“You might be tempted to cut corners on your taxes, but when the government comes knocking on your door, you'll be sorry you did.”

English Lesson: You might be tempted to cut corners on your taxes, but when the government comes knocking on your door, you'll be sorry you did.

You're an accountant. One of your clients is asking about ways to pay lower taxes. You warn him that he should be careful not to break any tax laws.

You might be tempted to cut corners on your taxes, but when the government comes knocking on your door, you'll be sorry you did.

Join PhraseMix Premium or sign in to listen to this lesson and 2,273 others!

(someone) comes knocking on your door

This phrase describes someone contacting you. They might literally come to your house and knock on your door, or they might contact you by phone, email, etc. People can "knock on your door" for positive or negative reasons.

It might seem like good fun, but one of these days, the police are going to come knocking on your door.

This isn't an everday expression. Use it when you want to sound especially interesting, like when you're giving someone advice. For normal situations, say that someone "contacted" you instead:

They contacted me to offer me a job.

You might (do something), but (sentence)

Use this kind of sentence to give someone a warning:

You might think that it's no big deal to drive home after you've had a drink or two, but it's serious business. You could get arrested, or, even worse, you could get into an accident and someone could get hurt.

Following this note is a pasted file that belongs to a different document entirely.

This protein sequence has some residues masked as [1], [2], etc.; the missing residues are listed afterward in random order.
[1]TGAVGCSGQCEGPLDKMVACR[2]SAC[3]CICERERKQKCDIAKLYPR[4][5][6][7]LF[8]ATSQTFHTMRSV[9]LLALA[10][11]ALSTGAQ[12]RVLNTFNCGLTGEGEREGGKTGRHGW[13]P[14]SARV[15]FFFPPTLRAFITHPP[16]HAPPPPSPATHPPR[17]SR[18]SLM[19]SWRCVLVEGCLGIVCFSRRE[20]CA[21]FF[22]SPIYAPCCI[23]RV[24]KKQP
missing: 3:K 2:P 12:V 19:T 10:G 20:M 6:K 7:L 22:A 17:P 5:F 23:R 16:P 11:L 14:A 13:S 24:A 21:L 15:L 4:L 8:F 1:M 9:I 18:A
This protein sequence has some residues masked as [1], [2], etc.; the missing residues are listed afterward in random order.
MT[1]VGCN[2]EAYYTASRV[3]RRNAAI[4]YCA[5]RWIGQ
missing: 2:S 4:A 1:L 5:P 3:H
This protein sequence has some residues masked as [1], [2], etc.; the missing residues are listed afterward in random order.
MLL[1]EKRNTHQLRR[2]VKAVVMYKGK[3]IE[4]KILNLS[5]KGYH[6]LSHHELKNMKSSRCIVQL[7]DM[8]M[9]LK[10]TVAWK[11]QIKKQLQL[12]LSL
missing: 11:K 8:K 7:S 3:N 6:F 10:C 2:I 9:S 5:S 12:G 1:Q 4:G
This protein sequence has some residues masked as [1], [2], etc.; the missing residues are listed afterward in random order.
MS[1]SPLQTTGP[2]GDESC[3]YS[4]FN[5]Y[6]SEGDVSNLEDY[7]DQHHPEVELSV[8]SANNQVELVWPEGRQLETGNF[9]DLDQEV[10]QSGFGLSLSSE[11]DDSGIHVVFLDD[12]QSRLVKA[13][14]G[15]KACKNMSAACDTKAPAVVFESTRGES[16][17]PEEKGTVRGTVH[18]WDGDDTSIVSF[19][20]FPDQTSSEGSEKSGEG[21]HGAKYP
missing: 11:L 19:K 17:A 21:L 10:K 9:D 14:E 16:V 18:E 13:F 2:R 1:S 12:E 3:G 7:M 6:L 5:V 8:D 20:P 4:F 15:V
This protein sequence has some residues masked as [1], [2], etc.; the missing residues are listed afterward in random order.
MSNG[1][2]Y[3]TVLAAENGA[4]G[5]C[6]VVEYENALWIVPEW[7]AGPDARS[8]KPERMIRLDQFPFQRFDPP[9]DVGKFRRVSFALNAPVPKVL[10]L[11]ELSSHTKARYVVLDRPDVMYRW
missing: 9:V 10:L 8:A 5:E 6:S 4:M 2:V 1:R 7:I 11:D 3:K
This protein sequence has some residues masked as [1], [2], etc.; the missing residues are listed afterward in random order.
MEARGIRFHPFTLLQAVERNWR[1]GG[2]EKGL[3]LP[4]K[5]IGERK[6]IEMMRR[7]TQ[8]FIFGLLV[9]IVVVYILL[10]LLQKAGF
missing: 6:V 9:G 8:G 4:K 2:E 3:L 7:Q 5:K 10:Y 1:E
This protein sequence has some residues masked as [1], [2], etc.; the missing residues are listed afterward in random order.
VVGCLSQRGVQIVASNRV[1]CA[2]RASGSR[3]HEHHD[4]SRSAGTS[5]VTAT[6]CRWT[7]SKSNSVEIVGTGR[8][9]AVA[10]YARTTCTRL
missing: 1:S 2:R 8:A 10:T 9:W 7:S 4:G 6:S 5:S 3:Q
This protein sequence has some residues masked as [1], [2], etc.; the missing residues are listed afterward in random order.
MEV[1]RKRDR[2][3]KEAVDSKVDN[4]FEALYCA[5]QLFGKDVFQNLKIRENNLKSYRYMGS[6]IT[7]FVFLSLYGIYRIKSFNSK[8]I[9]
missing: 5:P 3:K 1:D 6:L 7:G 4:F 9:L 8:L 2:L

When you give someone advice in this way, you sound like you're being wise and careful.

(someone) is tempted to (do something)

Being "tempted" means that you want to do something even though you know that it's wrong or a bad idea. For example, you might be "tempted" to:

  • cheat on a test
  • eat some unhealthy food
  • drive faster than the speed limit

Here's an example:

Have you ever been tempted to take a little money out of the cash register when no one was looking?

People sometimes say "I'm tempted to ___" to announce something that they're considering doing:

Their service is horrible. I'm tempted to cancel my contract with them.

In this example, the speaker is thinking about canceling a contract, but hasn't definitely decided yet.

cut corners

"Cutting corners" means doing something more easily or quickly than you're supposed to. For example, if you're a cleaner who doesn't want to work hard, you might "cut corners" by only cleaning the areas that look dirty.

This phrase has a negative association. We think of "cutting corners" as lazy or dishonest.

You can use "on" and "by" with the phrase like this:

A lot of employees cut corners on security by sharing or re-using passwords.

you'll be sorry

"You'll be sorry" means "You will regret doing that."

For example:

If you don't straighten out and focus on your grades, you'll be sorry.